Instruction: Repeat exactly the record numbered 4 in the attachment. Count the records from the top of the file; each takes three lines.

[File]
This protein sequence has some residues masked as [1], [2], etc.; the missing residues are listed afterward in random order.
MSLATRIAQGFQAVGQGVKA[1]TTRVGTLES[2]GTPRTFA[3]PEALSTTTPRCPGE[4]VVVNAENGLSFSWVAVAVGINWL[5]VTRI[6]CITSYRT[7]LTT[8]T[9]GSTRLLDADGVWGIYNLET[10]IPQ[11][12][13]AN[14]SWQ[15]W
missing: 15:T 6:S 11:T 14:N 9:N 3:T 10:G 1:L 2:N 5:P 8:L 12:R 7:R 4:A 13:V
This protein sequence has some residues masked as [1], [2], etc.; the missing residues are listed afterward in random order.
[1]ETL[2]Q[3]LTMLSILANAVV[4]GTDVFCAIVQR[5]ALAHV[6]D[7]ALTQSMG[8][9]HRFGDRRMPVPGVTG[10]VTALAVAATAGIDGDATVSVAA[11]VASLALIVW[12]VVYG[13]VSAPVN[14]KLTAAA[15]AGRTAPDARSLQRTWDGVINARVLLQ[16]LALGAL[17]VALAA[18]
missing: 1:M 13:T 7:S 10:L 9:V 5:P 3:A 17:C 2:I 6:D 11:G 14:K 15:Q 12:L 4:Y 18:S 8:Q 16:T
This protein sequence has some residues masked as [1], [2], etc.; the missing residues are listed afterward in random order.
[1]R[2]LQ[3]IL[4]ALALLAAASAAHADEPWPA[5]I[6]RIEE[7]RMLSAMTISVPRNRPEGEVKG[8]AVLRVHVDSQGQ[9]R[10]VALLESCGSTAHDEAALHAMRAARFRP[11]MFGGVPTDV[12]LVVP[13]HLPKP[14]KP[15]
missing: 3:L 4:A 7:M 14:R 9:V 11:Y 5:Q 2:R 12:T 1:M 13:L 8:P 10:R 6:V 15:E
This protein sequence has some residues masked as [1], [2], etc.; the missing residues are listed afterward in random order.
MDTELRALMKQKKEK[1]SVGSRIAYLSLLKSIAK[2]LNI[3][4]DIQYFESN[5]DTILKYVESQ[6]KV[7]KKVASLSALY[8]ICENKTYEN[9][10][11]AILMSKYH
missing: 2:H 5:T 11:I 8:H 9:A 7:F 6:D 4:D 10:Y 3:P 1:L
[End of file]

This protein sequence has some residues masked as [1], [2], etc.; the missing residues are listed afterward in random order.
MDTELRALMKQKKEK[1]SVGSRIAYLSLLKSIAK[2]LNI[3][4]DIQYFESN[5]DTILKYVESQ[6]KV[7]KKVASLSALY[8]ICENKTYEN[9][10][11]AILMSKYH
missing: 2:H 5:T 11:I 8:H 9:A 7:F 6:D 4:D 10:Y 3:P 1:L